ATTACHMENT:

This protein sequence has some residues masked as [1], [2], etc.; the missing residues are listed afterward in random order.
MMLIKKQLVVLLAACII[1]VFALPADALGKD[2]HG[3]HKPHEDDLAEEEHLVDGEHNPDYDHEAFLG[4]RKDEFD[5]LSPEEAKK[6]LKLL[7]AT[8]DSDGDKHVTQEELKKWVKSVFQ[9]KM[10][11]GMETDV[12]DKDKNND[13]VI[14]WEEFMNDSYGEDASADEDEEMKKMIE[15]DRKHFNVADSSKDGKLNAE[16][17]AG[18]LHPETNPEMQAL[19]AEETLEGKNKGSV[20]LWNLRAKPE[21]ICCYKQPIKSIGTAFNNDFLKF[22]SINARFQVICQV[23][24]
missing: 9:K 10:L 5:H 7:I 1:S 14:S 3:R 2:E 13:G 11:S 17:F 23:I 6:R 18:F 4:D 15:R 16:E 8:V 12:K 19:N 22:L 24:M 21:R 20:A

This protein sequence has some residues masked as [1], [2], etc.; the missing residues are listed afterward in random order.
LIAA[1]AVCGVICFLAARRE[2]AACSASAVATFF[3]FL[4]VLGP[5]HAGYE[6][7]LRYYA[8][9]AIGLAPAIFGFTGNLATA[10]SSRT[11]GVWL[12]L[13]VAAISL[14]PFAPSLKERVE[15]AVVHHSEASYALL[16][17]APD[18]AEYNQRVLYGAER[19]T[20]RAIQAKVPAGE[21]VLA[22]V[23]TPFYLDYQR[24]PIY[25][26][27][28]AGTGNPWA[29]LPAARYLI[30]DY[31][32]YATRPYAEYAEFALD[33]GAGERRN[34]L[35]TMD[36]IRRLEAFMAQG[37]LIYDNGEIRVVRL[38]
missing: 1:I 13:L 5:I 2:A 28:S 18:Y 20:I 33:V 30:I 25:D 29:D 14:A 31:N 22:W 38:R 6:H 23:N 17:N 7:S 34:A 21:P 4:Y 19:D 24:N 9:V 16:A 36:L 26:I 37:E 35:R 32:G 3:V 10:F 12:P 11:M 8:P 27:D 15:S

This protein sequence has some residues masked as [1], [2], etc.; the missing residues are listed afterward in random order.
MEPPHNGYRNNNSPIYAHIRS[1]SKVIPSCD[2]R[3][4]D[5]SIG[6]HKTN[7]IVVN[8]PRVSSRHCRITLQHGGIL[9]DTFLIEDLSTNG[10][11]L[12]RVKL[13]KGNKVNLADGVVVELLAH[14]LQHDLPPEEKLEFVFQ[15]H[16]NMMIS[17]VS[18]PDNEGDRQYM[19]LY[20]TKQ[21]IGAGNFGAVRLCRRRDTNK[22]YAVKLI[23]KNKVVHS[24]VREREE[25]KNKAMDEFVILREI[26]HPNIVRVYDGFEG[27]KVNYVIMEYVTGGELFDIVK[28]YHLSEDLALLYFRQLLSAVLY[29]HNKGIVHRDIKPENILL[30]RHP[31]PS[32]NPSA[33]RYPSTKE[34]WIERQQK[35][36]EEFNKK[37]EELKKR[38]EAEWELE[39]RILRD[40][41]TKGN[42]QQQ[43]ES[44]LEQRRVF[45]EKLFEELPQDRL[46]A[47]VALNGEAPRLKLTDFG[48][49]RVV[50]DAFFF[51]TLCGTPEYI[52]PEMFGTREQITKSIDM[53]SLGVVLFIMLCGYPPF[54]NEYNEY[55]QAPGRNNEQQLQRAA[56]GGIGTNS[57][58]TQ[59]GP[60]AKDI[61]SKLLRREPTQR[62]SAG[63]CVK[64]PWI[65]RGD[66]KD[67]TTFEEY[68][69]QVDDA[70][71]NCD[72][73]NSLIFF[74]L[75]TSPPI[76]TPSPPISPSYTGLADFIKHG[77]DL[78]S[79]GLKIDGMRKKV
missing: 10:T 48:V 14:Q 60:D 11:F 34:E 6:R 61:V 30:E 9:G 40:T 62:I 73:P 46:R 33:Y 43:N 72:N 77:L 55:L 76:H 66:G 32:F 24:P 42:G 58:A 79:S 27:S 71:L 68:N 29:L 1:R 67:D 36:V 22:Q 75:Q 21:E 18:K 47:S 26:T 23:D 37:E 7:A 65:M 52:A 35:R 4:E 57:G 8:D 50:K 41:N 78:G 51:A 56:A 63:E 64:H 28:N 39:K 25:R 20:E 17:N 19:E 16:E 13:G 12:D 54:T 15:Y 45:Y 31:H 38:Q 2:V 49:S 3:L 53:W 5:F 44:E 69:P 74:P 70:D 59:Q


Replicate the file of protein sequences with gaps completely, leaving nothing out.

This protein sequence has some residues masked as [1], [2], etc.; the missing residues are listed afterward in random order.
MMLIKKQLVVLLAACII[1]VFALPADALGKD[2]HG[3]HKPHEDDLAEEEHLVDGEHNPDYDHEAFLG[4]RKDEFD[5]LSPEEAKK[6]LKLL[7]AT[8]DSDGDKHVTQEELKKWVKSVFQ[9]KM[10][11]GMETDV[12]DKDKNND[13]VI[14]WEEFMNDSYGEDASADEDEEMKKMIE[15]DRKHFNVADSSKDGKLNAE[16][17]AG[18]LHPETNPEMQAL[19]AEETLEGKNKGSV[20]LWNLRAKPE[21]ICCYKQPIKSIGTAFNNDFLKF[22]SINARFQVICQV[23][24]
missing: 9:K 10:L 5:H 7:I 1:S 14:S 3:R 2:E 13:G 11:S 17:F 23:I 6:R 18:F 4:D 15:R 16:E 8:V 12:K 19:N 22:L 24:M 21:R 20:A

This protein sequence has some residues masked as [1], [2], etc.; the missing residues are listed afterward in random order.
LIAA[1]AVCGVICFLAARRE[2]AACSASAVATFF[3]FL[4]VLGP[5]HAGYE[6][7]LRYYA[8][9]AIGLAPAIFGFTGNLATA[10]SSRT[11]GVWL[12]L[13]VAAISL[14]PFAPSLKERVE[15]AVVHHSEASYALL[16][17]APD[18]AEYNQRVLYGAER[19]T[20]RAIQAKVPAGE[21]VLA[22]V[23]TPFYLDYQR[24]PIY[25][26][27][28]AGTGNPWA[29]LPAARYLI[30]DY[31][32]YATRPYAEYAEFALD[33]GAGERRN[34]L[35]TMD[36]IRRLEAFMAQG[37]LIYDNGEIRVVRL[38]
missing: 1:I 13:L 5:I 2:A 28:S 18:Y 20:I 33:V 30:I 25:D 29:D 14:A 31:N 22:W 38:R 6:H 23:N 17:N 7:S 34:A 21:P 4:Y 19:D 24:N 9:V 16:A 36:L 26:I 37:E 35:R 32:G 3:V 10:F 12:P 11:M 8:P 27:D 15:S

This protein sequence has some residues masked as [1], [2], etc.; the missing residues are listed afterward in random order.
MEPPHNGYRNNNSPIYAHIRS[1]SKVIPSCD[2]R[3][4]D[5]SIG[6]HKTN[7]IVVN[8]PRVSSRHCRITLQHGGIL[9]DTFLIEDLSTNG[10][11]L[12]RVKL[13]KGNKVNLADGVVVELLAH[14]LQHDLPPEEKLEFVFQ[15]H[16]NMMIS[17]VS[18]PDNEGDRQYM[19]LY[20]TKQ[21]IGAGNFGAVRLCRRRDTNK[22]YAVKLI[23]KNKVVHS[24]VREREE[25]KNKAMDEFVILREI[26]HPNIVRVYDGFEG[27]KVNYVIMEYVTGGELFDIVK[28]YHLSEDLALLYFRQLLSAVLY[29]HNKGIVHRDIKPENILL[30]RHP[31]PS[32]NPSA[33]RYPSTKE[34]WIERQQK[35][36]EEFNKK[37]EELKKR[38]EAEWELE[39]RILRD[40][41]TKGN[42]QQQ[43]ES[44]LEQRRVF[45]EKLFEELPQDRL[46]A[47]VALNGEAPRLKLTDFG[48][49]RVV[50]DAFFF[51]TLCGTPEYI[52]PEMFGTREQITKSIDM[53]SLGVVLFIMLCGYPPF[54]NEYNEY[55]QAPGRNNEQQLQRAA[56]GGIGTNS[57][58]TQ[59]GP[60]AKDI[61]SKLLRREPTQR[62]SAG[63]CVK[64]PWI[65]RGD[66]KD[67]TTFEEY[68][69]QVDDA[70][71]NCD[72][73]NSLIFF[74]L[75]TSPPI[76]TPSPPISPSYTGLADFIKHG[77]DL[78]S[79]GLKIDGMRKKV
missing: 10:T 48:V 14:Q 60:D 11:F 34:E 6:R 61:V 30:E 9:G 40:T 62:I 73:P 46:R 33:Y 43:N 72:N 77:L 55:L 76:H 66:G 32:F 24:P 42:G 58:A 79:S 27:S 71:L 68:N 29:L 1:R 67:D 36:V 22:Q 75:Q 21:E 18:K 47:S 26:T 23:D 37:E 7:A 65:M 52:A 35:R 4:E 57:G 8:D 50:K 41:N 78:G 51:A 56:A 63:E 64:H 28:N 39:K 25:R 20:E 17:N 19:E 16:E 13:G 12:D 54:T 15:Y 45:Y 31:H 38:Q 2:V 49:S 3:L 53:W 5:F 44:E 69:P 74:P 70:D 59:Q